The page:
Op-ed: Education Minister Naftali Bennett’s announced the next school year as The Year of The Unity of Jerusalem; the decision is legitimate: I think it is educationally more important and relevant to visit Jerusalem than to visit Auschwitz. Students will admire the city’s natural beauty but will wonder why its streets are so dirty, and will want to know why it is so poor and becoming more ultra-Orthodox.
Scorn was poured on Education Minister Naftali Bennett’s decision to announce the next school year as The Year of The Unity of Jerusalem. Two phrases that he used inflamed his critics, “our history begins in Jerusalem “and the unity of Jerusalem”. The first expression incriminated the Minister of Education as an ignoramus: Jerusalem did not exist when the Hebrew people took their first steps on the stage of history. The second phrase marks him as a blind man: united Jerusalem exists only in formal speeches of ministers in the Israeli government.
But the decision in itself is legitimate and so is the timing, marking half a century of the conquests made in the Six Day War. It wouldn’t hurt Israeli students to take a few hours, maybe a few days from their busy schedules to visit the country’s capital. It also wouldn’t hurt them to tour it by foot, and to sleep there, something most schools try to avoid in these times of terror. The education system makes great efforts regarding trips to Poland. I apologize in advance if I offend somebody, but I think it is educationally more important and relevant to visit Jerusalem than to visit Auschwitz.
Our history did not begin in Jerusalem, but the yearnings for Jerusalem, for Zion, constitute a key element in our history. There is no Zionism without Zion, no Israel without Jerusalem. David Ben-Gurion, an unmitigated secular, understood this better than anyone. In 1948, when the Arab Legion cut off Jerusalem from the coastal plain, he ordered the IDF to break the siege at all costs. The IDF suffered heavy losses at Sha’ar Hagai and in desperate battles at Latrun, but Jerusalem was to be part of Israel. An overwhelming majority of countries chose not to recognize Israel’s sovereignty in the western part of the city. Ben-Gurion brushed off international pressure and moved the Knesset and government ministries to the city.
Officially, most countries do not recognize Israel’s sovereignty in western Jerusalem even today. When students will tour the city, perhaps a curious boy might ask his teacher: “Why does every capital city of the world have plenty of embassies but not Jerusalem? Why does Israel accept this boycott? What happened to the mighty power of the Jewish lobby? Where did Netanyahu’s friends in the US Congress disappear to, those who love Israel more than the Israelis do? Where did Tzipi Hotovely disappear to?”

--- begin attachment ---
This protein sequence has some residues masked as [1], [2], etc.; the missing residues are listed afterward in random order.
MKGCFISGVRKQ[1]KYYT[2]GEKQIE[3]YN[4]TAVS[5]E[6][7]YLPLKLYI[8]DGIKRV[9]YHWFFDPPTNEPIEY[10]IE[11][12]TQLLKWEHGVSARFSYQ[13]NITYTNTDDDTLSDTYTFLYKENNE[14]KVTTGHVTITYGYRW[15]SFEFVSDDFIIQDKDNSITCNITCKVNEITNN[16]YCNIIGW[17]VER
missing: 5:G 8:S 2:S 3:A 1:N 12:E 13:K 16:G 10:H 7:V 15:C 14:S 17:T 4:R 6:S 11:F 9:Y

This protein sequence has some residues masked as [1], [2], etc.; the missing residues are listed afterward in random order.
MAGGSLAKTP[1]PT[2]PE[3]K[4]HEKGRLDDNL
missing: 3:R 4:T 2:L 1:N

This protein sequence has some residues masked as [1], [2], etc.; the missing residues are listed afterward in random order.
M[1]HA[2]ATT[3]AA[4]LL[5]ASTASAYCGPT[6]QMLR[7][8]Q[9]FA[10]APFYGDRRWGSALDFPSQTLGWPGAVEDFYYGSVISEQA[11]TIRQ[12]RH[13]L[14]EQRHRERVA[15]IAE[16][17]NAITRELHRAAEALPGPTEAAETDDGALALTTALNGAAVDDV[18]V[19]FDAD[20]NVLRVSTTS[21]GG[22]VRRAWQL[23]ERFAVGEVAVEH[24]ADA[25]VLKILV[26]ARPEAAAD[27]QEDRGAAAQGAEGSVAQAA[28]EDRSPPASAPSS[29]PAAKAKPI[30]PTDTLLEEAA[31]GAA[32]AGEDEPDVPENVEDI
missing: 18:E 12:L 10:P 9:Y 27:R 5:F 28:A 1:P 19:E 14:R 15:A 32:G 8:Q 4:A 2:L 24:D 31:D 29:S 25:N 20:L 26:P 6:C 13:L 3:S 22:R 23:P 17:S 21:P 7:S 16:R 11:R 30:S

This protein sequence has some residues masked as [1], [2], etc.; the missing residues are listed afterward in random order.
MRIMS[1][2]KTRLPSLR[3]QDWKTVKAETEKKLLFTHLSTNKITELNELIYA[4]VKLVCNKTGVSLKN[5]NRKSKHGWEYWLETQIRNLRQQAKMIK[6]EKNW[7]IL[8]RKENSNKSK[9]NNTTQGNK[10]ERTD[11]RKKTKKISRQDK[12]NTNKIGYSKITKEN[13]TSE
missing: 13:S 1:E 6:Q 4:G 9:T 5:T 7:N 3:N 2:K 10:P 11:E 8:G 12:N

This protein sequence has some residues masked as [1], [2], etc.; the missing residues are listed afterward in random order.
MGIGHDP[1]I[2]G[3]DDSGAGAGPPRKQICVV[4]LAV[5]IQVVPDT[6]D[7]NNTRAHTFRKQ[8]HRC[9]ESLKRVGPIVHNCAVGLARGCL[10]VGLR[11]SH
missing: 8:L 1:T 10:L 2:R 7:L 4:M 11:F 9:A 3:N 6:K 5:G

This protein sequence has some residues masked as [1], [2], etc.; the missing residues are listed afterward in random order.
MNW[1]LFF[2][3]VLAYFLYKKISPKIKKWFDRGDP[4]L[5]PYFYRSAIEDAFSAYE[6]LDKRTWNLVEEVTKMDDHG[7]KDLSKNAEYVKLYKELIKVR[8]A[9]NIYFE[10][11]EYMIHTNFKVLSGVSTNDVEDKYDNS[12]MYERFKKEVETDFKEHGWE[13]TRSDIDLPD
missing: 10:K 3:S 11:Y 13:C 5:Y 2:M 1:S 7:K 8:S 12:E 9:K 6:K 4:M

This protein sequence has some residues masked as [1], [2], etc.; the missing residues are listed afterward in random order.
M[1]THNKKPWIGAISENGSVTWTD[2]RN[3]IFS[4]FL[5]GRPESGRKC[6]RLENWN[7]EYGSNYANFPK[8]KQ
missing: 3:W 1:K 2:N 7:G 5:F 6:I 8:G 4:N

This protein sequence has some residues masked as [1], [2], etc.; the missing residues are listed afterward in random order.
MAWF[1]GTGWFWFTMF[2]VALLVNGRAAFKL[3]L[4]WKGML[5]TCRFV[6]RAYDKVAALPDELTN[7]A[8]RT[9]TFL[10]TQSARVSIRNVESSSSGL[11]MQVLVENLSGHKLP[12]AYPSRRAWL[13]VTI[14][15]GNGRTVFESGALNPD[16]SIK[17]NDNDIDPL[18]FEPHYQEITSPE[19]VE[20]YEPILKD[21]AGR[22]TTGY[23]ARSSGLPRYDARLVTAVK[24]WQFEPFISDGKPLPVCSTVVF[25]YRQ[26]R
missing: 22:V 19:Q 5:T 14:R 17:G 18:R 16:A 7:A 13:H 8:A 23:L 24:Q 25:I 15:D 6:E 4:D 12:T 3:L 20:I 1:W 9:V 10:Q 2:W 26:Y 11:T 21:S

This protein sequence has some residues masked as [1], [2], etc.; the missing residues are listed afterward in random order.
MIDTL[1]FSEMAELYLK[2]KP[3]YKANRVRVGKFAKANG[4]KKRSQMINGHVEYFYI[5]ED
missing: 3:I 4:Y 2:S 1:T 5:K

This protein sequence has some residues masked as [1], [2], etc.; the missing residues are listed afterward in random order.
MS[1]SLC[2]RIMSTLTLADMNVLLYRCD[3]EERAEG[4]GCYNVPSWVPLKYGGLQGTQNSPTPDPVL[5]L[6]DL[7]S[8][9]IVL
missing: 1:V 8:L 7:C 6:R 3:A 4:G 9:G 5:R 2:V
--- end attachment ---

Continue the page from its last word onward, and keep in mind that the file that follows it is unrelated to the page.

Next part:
When Levi Eshkol’s government was about to annex East Jerusalem, a sketch of a map was given to two generals, Shlomo Lahat and Rehavam Zeevi. The result was miserable: a large area, three times the territory of Jordanian Jerusalem, was annexed to Jerusalem, including neighborhoods of Ramallah, agricultural villages, patches of desert, Bedouin campsites and refugee camps.
This chapter is also good for students to learn. They will learn how successive Israeli governments evaded determining the status of the hundreds of thousands of Palestinians that were annexed to the city. On the one hand, they made the city a magnet for Arabs of the West Bank: they granted Palestinians living in the city the right to work, freedom of movement, legal protection, social rights, health insurance and social security. On the other hand, they shockingly neglected the infrastructure in the Arab neighborhoods, the education system, and law enforcement. Jews could return to their properties in East Jerusalem; Arabs were unable to return to their properties in West Jerusalem.
Students will admire the natural beauty of the city, but will find it difficult to understand why its streets, even its most prestigious, are so dirty. “It’s because of the population”, the teacher will explain, and then they will discover that, indeed, the demography of Israel’s capital is totally different from that of Israel as a whole.
Jerusalem is poor; Jerusalem is becoming more ultra-Orthodox. “Who is responsible?” the students will ask. “Who is to blame?” The teacher will answer them: “It depends on whom you ask. The ultra-Orthodox would say that is what the Almighty decided, the secularists would say that is what the Israeli governments decided. They sent the national-religious sector to the settlements, the seculars to Mevasseret Zion, Ma’ale Adumim, Modi’in and Tel Aviv. They left Jerusalem to the poor – the ultra-Orthodox and the Arabs.
“I come to bury Caesar, not to praise him, ” said Antony in Shakespeare’s Julius Caesar. Before Bennett comes to praise Jerusalem, he needs to check if the government he is part of is not burying it.